Why Kinross Gold Corporation Stock Rose 16% in March

By Markets Fool.com

Image source: Kinross Gold.

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What: Kinross Gold Corporation's shares rose nearly 15.6% last month. However, most of that came came in the last few days of the span. The big change? An update on a mining project.

So what: The shares of Kinross competitors Barrick Gold and Newmont Mining were essentially flat for March. And Kinross itself was trending along the same course until the last few days of the period. That was when the company updated investors on its Tasiast mine.

The upshot is that Kinross would move forward with the first phase of an expansion project at Tasiast. This project was put on hold at the start of 2015 in the face of weakening precious-metals markets. Some of the details of the expansion include a reduction in cost per ounce of nearly 50%, an almost 90% increase in annual production, and a completion date in early 2018. Moreover, the $300 million cost will be self financed. From a big-picture perspective, the company expects the expansion to turn the mine cash flow-positive. You can understand why investors cheered the news.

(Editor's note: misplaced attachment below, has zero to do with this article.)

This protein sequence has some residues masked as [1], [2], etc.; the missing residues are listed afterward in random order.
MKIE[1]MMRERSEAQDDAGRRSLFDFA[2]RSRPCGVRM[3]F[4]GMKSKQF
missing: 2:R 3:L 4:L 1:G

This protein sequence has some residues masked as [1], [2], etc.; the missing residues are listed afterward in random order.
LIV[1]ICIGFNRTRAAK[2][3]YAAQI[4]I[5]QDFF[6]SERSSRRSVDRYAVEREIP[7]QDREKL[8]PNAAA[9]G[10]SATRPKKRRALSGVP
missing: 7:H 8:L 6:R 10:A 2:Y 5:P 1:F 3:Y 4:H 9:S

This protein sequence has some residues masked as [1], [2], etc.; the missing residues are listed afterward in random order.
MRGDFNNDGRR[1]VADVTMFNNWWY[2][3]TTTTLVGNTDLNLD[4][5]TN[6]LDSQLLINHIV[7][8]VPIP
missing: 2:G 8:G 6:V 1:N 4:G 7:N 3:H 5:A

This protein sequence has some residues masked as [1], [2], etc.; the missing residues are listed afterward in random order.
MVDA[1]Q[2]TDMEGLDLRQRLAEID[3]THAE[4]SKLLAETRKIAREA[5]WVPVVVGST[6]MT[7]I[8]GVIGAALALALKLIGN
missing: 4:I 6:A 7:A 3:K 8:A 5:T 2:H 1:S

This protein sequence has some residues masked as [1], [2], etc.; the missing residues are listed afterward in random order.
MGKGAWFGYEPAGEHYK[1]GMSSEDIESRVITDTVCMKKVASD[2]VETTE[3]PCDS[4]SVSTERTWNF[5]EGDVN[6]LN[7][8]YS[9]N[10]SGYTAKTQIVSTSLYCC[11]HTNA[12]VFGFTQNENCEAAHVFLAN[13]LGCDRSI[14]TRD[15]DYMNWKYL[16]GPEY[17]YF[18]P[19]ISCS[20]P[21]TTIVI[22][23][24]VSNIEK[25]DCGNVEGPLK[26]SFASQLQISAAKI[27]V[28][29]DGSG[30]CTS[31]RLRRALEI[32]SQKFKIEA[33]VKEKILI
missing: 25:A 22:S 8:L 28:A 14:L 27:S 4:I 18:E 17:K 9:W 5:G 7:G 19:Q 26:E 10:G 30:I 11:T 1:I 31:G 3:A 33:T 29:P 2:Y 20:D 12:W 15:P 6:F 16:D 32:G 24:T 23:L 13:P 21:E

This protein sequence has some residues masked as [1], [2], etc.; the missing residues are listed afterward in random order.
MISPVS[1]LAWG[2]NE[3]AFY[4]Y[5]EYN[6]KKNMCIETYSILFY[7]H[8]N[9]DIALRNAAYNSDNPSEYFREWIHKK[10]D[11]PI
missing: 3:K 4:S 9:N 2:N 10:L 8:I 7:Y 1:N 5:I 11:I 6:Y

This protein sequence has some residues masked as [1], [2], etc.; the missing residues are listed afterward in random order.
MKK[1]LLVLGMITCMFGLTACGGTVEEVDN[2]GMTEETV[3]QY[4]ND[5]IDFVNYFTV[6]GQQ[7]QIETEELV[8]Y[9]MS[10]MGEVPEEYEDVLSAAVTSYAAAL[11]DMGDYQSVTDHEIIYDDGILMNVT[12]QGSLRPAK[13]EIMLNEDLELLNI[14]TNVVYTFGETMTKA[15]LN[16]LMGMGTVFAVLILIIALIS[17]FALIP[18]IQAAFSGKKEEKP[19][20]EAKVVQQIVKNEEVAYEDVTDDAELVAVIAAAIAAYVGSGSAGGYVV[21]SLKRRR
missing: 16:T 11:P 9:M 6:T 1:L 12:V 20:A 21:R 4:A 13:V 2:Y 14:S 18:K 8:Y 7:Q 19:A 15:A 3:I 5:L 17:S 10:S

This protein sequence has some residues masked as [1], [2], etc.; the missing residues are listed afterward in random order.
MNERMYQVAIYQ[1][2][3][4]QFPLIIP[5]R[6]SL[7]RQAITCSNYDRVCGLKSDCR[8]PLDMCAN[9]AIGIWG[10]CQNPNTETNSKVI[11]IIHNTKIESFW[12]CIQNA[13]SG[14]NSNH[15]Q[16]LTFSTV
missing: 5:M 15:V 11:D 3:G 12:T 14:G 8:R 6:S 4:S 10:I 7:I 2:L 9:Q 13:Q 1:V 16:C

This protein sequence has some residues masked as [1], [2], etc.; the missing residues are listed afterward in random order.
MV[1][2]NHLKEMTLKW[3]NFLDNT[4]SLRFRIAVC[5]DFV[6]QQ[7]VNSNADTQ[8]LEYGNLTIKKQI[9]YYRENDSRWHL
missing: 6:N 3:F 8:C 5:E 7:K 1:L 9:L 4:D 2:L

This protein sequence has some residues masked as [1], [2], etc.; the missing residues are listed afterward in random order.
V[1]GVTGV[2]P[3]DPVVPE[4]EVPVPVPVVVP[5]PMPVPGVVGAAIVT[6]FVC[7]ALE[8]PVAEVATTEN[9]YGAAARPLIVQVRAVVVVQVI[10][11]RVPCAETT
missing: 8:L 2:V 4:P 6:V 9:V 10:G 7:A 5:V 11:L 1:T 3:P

Now what: Kinross Gold's Tasiast mine decision is an important one for the company and its future. And with a phase two waiting in the wings, there's a lot to like about the choice that was announced in the last days of March. That said, Kinross is still a gold miner, and precious-metals prices will have a material impact on the company's shares. So don't get so caught up in this one news update if you're looking at Kinross that you miss the bigger picture.

The article Why Kinross Gold Corporation Stock Rose 16% in March originally appeared on Fool.com.

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Reuben Brewer has no position in any stocks mentioned. The Motley Fool has no position in any of the stocks mentioned. Try any of our Foolish newsletter services free for 30 days. We Fools may not all hold the same opinions, but we all believe that considering a diverse range of insights makes us better investors. The Motley Fool has a disclosure policy.